Relapsing does not mean you cannot be helped. It is a common occurrence during addiction recovery. Learn more about relapse and addiction.
In terms of addiction, relapse is defined by an in-recovery patient partaking in drug and alcohol use. Relapse is a far more common occurrence than many people might suspect. Because the cravings and urge to engage in drug use are life-long, all individuals who recover from substance abuse are at risk.
A drug relapse prevention plan is essential to long-term recovery. Recovery and sobriety can still be obtained after relapse as long as an individual is willing to put in the work.
Studies show that on average, 70% of people relapse after entering recovery. Clients who have maintained sobriety for an extended period (defined in some medical circles as 15 years or more) are also at risk for relapse. Patients who have undergone recovery and maintained sobriety long-term often have fewer support systems in place to help prevent relapse. Most medical focus is given to people in the throes of dependency.1
Strictly speaking, relapse is not a part of recovery, but it is a high risk. The high rates of drug relapse indicate that it is more likely for someone to experience relapse than it is not to, and special attention must be made to prevent relapse.
Relapse is often something a patient overcomes on the road to long-term sober living. Short-term relapses may be more dangerous than active drug use due to the adapting nature of the body. A leading cause of overdose-related relapse is when someone attempts to ingest the same amount and potency of drugs taken during active dependency. The body can no longer handle the excess amounts of drugs and alcohol, which can lead to various, mortal health complications.2
Relapse does not happen all at once. Cravings steadily increase while resistance to drug use erodes. Over time, these cravings can lead to relapse. The stages of relapse include:4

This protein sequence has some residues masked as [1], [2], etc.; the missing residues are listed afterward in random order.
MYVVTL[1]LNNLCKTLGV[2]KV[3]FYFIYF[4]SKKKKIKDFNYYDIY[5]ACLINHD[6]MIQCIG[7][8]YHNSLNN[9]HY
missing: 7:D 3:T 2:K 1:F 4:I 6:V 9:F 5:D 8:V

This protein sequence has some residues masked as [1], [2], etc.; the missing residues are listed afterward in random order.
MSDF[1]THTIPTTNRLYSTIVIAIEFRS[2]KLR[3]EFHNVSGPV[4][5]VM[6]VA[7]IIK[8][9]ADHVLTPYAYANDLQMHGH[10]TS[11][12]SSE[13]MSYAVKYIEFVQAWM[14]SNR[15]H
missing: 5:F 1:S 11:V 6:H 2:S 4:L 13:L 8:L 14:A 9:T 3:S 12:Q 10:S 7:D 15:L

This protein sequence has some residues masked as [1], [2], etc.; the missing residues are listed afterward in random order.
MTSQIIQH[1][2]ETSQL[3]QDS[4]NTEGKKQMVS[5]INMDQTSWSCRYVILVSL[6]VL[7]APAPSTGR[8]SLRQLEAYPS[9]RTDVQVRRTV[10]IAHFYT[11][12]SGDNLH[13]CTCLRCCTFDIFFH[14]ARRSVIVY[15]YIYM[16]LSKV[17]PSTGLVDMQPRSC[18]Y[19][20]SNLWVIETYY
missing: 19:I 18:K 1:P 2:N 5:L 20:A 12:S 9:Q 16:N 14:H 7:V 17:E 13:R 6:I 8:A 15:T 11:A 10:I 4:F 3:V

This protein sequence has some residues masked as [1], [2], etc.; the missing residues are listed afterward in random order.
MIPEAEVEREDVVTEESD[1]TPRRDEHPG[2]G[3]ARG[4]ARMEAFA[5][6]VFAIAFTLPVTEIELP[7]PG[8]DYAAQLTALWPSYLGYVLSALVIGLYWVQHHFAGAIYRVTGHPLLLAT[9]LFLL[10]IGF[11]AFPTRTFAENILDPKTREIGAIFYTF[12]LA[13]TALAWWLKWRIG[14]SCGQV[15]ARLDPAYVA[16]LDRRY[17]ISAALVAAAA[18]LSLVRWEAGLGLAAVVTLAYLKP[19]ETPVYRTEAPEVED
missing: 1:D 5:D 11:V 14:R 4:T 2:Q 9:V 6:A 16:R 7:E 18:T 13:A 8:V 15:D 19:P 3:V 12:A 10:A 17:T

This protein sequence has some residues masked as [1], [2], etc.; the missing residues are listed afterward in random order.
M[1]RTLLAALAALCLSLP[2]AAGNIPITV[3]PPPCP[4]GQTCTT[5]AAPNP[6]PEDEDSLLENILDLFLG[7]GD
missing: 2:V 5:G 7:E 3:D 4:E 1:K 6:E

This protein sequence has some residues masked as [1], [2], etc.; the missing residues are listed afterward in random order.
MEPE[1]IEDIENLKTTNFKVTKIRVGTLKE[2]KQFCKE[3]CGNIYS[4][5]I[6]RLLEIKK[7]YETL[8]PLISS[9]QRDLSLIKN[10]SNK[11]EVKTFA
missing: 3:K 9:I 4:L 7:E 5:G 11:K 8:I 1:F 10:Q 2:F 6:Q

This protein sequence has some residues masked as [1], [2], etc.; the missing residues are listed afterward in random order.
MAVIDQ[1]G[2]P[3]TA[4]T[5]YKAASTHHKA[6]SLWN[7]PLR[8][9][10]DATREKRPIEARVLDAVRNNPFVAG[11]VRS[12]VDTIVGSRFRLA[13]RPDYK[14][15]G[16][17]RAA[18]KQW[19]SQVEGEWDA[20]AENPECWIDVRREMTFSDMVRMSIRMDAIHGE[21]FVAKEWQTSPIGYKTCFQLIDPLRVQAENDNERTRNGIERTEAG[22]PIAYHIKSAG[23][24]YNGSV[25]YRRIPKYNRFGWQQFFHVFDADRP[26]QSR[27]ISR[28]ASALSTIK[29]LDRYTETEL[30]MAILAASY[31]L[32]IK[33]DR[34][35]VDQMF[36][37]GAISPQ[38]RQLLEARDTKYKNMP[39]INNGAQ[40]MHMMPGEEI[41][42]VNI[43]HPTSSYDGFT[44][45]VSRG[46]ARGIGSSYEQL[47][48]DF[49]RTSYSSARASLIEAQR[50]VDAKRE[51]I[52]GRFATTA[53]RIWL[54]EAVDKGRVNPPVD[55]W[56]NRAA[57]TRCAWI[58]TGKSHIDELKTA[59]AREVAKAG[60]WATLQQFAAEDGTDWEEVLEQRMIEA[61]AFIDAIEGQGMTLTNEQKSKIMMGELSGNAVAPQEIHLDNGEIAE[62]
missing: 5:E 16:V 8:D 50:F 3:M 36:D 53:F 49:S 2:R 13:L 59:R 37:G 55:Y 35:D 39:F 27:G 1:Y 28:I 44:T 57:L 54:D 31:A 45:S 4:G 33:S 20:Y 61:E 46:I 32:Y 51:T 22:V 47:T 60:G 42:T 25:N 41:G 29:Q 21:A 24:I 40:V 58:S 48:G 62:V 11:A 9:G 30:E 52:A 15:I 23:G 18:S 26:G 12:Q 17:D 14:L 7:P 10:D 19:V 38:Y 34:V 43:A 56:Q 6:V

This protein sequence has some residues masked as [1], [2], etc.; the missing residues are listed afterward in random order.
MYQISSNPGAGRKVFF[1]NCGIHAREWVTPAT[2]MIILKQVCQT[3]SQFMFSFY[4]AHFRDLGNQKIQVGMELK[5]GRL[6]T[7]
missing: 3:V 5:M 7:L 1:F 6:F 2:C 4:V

Causes for relapse include:
These are the most common signs of relapse:4
Creating a relapse prevention plan that is specific to each patient is crucial to ensuring the plan’s effectiveness and the long-term success of the individual. There are three important factors to consider.
It is easier to gauge the likelihood of a patient’s relapse once their history with substances is understood. It can also reveal what methods have been effective or ineffective for patients who have been in and out of recovery.
Uncovering the triggers of addiction, including habits or environments, helps to prevent relapse. Specific triggers are often revealed in therapy, such as certain feelings, senses, or memories that may cause relapse.
Figuring out what to do during intense cravings is critical for relapse prevention. It can be something as simple as working out, engaging in a creative activity, or talking with a support group. The specific action is often highly individualized. Committing to the alternative action can take time, but it is worth it in the end.
Here are some of the important components of relapse prevention:
The Gorski-Cenaps model, named after Terence T. Gorski, focuses on healing all aspects of the body, mind, and spirit. In this way, it adopts a system-like view of addiction in which active drug use is only one component of the overall illness. Special attention is made towards the stages of relapse and how to recognize them.5
The Marlatt Model of RP, named after G. Alan Marlatt, hones healthy coping mechanisms, triggers, and life outlook. Marlatt’s model establishes the aforementioned factors and then works to build a client’s resiliency by changing their overall behavior.6
Relapsing is possible at any stage, but so is recovery. Get the help you need to better your chance of committing to sober living.